Founded in 1894, the Martha O’Bryan Center is a 125-year-old anti-poverty agency planted in the heart of Cayce Homes—Nashville’s oldest and largest public housing community.
“Everything we do is to help elevate families and individuals out of poverty,” says Kent Miller, chief program officer at Martha O’Bryan. “We really believe there is no wrong entry into the Martha O’Bryan Center but once you’re here, we want to treat you with respect and help you work toward your individual goals. We really believe that the client is the expert in their individual life and that we are here to help coach them in where they would like to go in the future.”
While Martha O’Bryan’s reach isn’t limited to Cayce Homes residents, due to proximity, many of their clients live in public housing.
“Our families are rich in relationships but they often struggle financially,” Kent says. “The average family lives off less than $10,000 per year here. That’s not enough. I think we can all agree on that.”
About 70 percent of the neighborhood is on SNAP benefits, and 22 percent are unemployed, which is 10 times the Davidson County average.
One client Keyaundra was living in Cayce Homes when she heard about Martha O’Bryan several years ago.
“I used to always hear about how Martha O’Bryan had great opportunities. And that’s where it all began,” she says.
Keyaundra enrolled in the Adult Education program at Martha O’Bryan nearly 12 years ago when Tennessee offered the GED. When the test changed from the GED to the HiSET (High School Equivalency Test), she lost all of her progress and became discouraged. She would start and stop various programs over the years, struggling to balance school with being a single parent. Not to mention worsening issues with her vision, which would sometimes cause her to blackout.
She felt defeated.
“At first it was my own mind. I would say, ‘I can’t do it. It’s too hard,’ ” she says. “And also the lifestyle that I was living. Once upon a time, I was doing drugs. So once I came to the conclusion that I no longer wanted that in my life—I wanted more; I wanted better—that’s what gave me the strength to continue on with focusing on my GED.”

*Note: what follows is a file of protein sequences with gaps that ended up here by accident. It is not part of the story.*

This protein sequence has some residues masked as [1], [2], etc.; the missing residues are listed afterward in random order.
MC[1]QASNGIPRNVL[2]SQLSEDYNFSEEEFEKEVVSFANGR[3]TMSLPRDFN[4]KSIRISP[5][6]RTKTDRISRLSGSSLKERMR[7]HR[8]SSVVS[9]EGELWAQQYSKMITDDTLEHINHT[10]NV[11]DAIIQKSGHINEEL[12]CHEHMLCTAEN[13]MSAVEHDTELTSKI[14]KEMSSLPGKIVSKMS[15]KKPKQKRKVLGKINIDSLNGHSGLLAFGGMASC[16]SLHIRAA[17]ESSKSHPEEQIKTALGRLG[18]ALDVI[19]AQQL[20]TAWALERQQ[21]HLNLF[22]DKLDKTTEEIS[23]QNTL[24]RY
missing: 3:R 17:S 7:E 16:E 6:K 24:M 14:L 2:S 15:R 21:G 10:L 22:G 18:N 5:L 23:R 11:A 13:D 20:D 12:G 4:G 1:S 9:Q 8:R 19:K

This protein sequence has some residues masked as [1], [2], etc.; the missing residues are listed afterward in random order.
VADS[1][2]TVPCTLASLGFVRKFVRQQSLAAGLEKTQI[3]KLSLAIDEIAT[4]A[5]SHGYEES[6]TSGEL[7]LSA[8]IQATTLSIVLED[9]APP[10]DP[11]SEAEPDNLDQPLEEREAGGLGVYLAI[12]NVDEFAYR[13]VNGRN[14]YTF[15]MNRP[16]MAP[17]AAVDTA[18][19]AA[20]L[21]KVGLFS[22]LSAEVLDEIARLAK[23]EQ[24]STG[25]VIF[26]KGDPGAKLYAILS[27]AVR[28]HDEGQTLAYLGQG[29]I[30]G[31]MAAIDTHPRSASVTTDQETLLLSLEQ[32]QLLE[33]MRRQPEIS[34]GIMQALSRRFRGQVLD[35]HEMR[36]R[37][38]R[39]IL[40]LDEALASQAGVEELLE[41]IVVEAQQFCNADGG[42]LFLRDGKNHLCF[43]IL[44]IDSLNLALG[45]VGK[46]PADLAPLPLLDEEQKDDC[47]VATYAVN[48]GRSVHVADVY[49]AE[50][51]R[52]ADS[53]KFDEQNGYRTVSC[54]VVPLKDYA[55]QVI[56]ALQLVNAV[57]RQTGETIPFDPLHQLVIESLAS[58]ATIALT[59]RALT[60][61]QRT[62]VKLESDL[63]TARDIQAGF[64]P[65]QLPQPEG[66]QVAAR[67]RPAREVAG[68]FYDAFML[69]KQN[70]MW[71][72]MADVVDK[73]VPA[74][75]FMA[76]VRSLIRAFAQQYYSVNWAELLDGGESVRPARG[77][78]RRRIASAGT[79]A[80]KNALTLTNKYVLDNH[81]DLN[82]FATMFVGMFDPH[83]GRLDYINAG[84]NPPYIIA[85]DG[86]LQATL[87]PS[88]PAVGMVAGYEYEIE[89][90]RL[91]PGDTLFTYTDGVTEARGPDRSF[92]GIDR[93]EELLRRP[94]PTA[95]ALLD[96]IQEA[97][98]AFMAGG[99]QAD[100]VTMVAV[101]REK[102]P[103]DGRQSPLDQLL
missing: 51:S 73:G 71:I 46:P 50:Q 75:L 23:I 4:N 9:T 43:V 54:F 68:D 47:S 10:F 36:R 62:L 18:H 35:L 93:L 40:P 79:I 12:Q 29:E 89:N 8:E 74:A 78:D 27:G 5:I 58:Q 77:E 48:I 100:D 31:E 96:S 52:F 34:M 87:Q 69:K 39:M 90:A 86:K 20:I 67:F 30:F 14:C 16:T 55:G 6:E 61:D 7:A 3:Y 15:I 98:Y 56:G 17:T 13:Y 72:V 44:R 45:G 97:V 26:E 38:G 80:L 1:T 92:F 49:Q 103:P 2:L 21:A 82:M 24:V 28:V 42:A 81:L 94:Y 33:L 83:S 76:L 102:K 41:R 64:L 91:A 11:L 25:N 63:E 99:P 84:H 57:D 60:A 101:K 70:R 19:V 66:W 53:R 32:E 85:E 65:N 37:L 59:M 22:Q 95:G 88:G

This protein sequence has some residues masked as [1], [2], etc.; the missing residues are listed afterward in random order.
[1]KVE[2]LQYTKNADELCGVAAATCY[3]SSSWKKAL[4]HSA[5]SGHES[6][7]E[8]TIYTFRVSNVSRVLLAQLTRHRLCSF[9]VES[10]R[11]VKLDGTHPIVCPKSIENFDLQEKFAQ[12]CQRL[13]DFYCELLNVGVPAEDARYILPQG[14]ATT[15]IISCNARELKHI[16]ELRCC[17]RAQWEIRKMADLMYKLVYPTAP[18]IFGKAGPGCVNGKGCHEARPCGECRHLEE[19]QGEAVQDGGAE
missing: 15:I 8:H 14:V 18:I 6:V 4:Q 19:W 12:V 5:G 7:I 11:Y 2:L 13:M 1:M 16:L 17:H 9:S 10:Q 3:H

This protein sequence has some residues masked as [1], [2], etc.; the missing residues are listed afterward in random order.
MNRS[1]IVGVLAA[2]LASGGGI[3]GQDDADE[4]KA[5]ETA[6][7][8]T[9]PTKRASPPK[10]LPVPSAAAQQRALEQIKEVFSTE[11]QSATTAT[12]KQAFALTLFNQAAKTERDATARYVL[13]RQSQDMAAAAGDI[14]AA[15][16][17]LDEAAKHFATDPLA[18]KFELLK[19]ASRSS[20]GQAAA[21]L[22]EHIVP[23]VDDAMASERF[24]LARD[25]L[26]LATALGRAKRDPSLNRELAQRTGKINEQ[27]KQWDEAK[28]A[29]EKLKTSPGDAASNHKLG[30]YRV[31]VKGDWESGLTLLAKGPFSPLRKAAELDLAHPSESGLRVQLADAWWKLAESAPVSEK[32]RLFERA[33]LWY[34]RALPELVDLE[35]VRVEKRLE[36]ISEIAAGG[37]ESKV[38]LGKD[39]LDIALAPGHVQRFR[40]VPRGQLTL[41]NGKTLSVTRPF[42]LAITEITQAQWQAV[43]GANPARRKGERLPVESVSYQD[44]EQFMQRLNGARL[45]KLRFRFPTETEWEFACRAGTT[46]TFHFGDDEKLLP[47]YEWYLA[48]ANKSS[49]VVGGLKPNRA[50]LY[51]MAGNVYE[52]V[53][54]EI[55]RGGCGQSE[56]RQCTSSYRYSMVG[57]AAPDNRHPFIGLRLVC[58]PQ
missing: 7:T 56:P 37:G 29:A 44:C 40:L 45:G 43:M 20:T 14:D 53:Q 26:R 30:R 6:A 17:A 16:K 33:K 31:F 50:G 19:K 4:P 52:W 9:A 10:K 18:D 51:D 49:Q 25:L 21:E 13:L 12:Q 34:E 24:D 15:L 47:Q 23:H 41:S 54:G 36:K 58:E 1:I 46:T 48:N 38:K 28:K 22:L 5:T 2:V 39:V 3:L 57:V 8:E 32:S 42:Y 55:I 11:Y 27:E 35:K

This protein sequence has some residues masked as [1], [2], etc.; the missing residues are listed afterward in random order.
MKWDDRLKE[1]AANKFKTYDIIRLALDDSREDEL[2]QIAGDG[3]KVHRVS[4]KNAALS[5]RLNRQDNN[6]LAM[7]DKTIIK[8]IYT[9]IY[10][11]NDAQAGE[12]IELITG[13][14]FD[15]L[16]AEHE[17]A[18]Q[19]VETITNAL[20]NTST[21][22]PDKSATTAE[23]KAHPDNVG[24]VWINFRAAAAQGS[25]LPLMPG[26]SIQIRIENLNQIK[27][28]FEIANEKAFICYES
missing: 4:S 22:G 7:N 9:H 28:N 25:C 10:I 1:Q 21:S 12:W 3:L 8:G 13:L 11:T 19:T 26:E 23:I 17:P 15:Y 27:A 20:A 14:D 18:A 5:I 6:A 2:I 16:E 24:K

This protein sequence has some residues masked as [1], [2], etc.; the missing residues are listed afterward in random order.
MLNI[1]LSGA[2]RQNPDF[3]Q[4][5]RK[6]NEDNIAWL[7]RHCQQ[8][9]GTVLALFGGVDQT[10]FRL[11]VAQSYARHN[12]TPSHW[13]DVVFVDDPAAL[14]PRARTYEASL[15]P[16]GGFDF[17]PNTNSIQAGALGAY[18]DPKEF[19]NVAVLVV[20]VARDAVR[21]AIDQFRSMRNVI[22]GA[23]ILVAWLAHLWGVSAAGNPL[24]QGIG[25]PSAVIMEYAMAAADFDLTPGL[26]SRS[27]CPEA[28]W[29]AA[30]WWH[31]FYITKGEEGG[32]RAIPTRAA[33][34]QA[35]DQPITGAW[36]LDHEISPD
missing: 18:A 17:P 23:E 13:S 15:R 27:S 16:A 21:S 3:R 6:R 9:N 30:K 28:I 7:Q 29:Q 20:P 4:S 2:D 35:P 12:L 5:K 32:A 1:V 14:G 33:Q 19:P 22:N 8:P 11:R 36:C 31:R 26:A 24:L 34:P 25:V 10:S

In March 2018, she came back with resolve.
With hard work, she passed all the tests except math by June. She took the math HiSET in December 2018, but only scored a 3 out of the minimum 8. Keyaundra didn’t let that stop her. She would come to class early to study and finally passed her math test with a 9 in April, earning her well-deserved High School Equivalency degree.
“Over this past year, we have watched her transform as she has gained both skills and confidence,” says Emrie Smith, high school equivalency specialist at Martha O’Bryan. “Her joy can be found in her steadfast resilience.”
Days after receiving her passing results, she was back at Martha O’Bryan applying for colleges. Her next goal is to become a mortician.
“I’m optimistic about my future. I’m really excited. I’ve come so far from being homeless to doing drugs, getting my GED, working to become a mortician, hopefully next: a home. I’m in an apartment now but I want a home. That’s my goal. That’s my dream. I’m not stopping now. Nothing can stop me now.”
But Keyaundra is just one of the 12,000 clients that Martha O’Bryan serves each year. The organization provides a continuum of services from cradle to career focused on education, employment, family and community support, including prenatal parenting classes, early literacy programming, adult education, K-8 curriculum, high school and college support, youth employment opportunities, along with their emergency food bank and Family Resource Center.
“The majority of our residents don’t have a post-secondary education or any form of post-secondary credentials so that’s something that is extremely important to us to continue to build that pathway and that culture that allows all of our caregivers to continue to pursue education throughout their life because we know that leads to future opportunities.”
To learn more about the Martha O’Bryan Center, visit www.marthaobryan.org.